EU Directive: Interest & Royalties paid between Associated Companies - claims and applications by non-residents
This can be found at FA2004/S97 to S106
S97 – Introductory
This section implements the EU Interest and Royalties Directive (Council Directive 2003/49/EC of 3rd June 2003 – ‘the Directive’) into UK law, explains what is meant.
S98 – Exemption from income tax for certain interest and royalty payments
This section sets out the various conditions that must be fulfilled in order for exemption to apply. The beneficial owner of the interest or royalty payments must be a company of another Member State of the European Union, or a permanent establishment in a Member State of such a company. In addition, four specified conditions must be met.
Condition 1 (FA2004/S98(2)) requires that the payment is one that arises in the UK - as determined in Article 1.2 of the Directive. This means that the payer of the interest or royalty must be a UK company or a permanent establishment in the UK of an EU company.
Condition 2 (FA2004/S98(3)) ensures that the person beneficially entitled to the interest or royalties must be an EU company (or permanent establishment of such a company).
Condition 3 (FA2004/S98(4)) limits the type of associated companies that are entitled to benefit from the Directive. In order to qualify doe exemption the company (condition 1) paying the interest or royalty and the company (condition 2) to which payment is being made must be ‘associates’. This means that one company must directly hold 25% or more of the capital and/or voting rights in the other or that a third company directly holds 25% or more of the capital and/or voting rights in each of them.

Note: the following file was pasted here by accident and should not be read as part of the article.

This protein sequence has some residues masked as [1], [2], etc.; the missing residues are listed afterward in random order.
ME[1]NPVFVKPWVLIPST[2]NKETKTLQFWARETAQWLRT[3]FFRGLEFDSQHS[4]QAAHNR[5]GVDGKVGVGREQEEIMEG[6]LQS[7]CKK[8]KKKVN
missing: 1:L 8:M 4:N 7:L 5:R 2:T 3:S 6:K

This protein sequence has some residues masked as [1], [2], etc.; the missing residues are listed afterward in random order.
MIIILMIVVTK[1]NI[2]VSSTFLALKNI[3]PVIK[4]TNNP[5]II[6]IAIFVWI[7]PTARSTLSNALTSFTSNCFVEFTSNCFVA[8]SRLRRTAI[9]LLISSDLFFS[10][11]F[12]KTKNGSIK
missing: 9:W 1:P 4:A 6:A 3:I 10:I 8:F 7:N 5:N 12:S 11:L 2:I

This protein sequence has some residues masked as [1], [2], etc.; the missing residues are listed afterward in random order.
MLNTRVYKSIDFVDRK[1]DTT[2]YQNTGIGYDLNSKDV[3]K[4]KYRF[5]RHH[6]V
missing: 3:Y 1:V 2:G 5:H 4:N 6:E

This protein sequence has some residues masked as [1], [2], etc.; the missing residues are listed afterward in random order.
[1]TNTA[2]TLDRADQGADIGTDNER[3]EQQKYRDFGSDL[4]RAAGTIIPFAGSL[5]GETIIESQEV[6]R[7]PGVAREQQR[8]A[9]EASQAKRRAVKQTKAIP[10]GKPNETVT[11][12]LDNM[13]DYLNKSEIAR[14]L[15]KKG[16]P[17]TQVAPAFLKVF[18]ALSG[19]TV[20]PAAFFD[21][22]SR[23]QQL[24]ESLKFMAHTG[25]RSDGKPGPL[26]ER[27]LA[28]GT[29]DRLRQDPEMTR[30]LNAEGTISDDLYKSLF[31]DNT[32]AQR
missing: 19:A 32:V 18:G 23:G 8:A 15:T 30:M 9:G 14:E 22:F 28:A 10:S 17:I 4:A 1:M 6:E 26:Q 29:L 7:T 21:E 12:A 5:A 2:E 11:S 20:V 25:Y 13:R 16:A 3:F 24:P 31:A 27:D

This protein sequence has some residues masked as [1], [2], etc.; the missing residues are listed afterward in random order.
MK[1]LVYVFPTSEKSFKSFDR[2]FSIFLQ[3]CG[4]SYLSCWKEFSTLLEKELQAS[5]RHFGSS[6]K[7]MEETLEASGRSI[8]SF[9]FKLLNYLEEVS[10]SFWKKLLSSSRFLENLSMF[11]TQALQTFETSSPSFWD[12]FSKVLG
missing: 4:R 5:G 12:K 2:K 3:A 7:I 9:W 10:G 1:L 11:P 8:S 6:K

Condition 4 (FA2004/S98(5)) applies only to payments of interest. Exemption from UK tax is only available in the case of interest payments if a claim has been accepted by the Board of HM Revenue & Customs (in practice CAR Residency) and an exemption notice has been issued to the payer in accordance with FA2004/S100 – see also INTM367045
The procedures for obtaining an exemption notice are set out in Regulations(SI2004/No2622) and largely mirror the existing procedures for obtaining benefits due under Double Taxation Treaties for similar payments of interest. See also INTM367020
S99 – Permanent Establishments and “25% associates”
This section sets out some of the requirements of Conditions 1 to 3.
FA2004/S99(2) ensures that where a permanent establishment makes a payment of interest or royalties, it will only qualify for exemption if the payment is directly connected with the business carried on by the permanent establishment. It implements Article 1.3 of the Directive.
FA2004/S99(3) determines when a permanent establishment is treated as the beneficial owner of the interest or royalties. The recipient must be taxable on the payment in the State where it is situated. It implements Article 1.5 of the Directive.
FA2004/S99(4) addresses the question of when companies are treated as ‘associated’ for the purposes of implementing the Directive. This means that one company must directly hold 25% or more of the capital and/or voting rights in the other or that a third company directly holds 25% or more of the capital and/or voting rights in each of them. This provision implements Article 3(b) of the Directive
S100 – Interest Payments: Exemption Notices
This section implements Article 1.11 to 1.14 of the Directive. And sets out the measures that are required before the UK allows exemption. It applies only to interest payments, and not to royalties. This largely mirrors the present treatment of cross-border interest payments where some measure of relief from UK taxation is afforded to the recipient under a Double Taxation Treaty.
FA2004/S100 authorizes the Board to make regulations detailing the procedures governing the issue of exemption notices and provides specific authority for what those regulations can cover.
- who should apply for a notice,
- what the application must contain,
- who will receive copies of the exemption notice,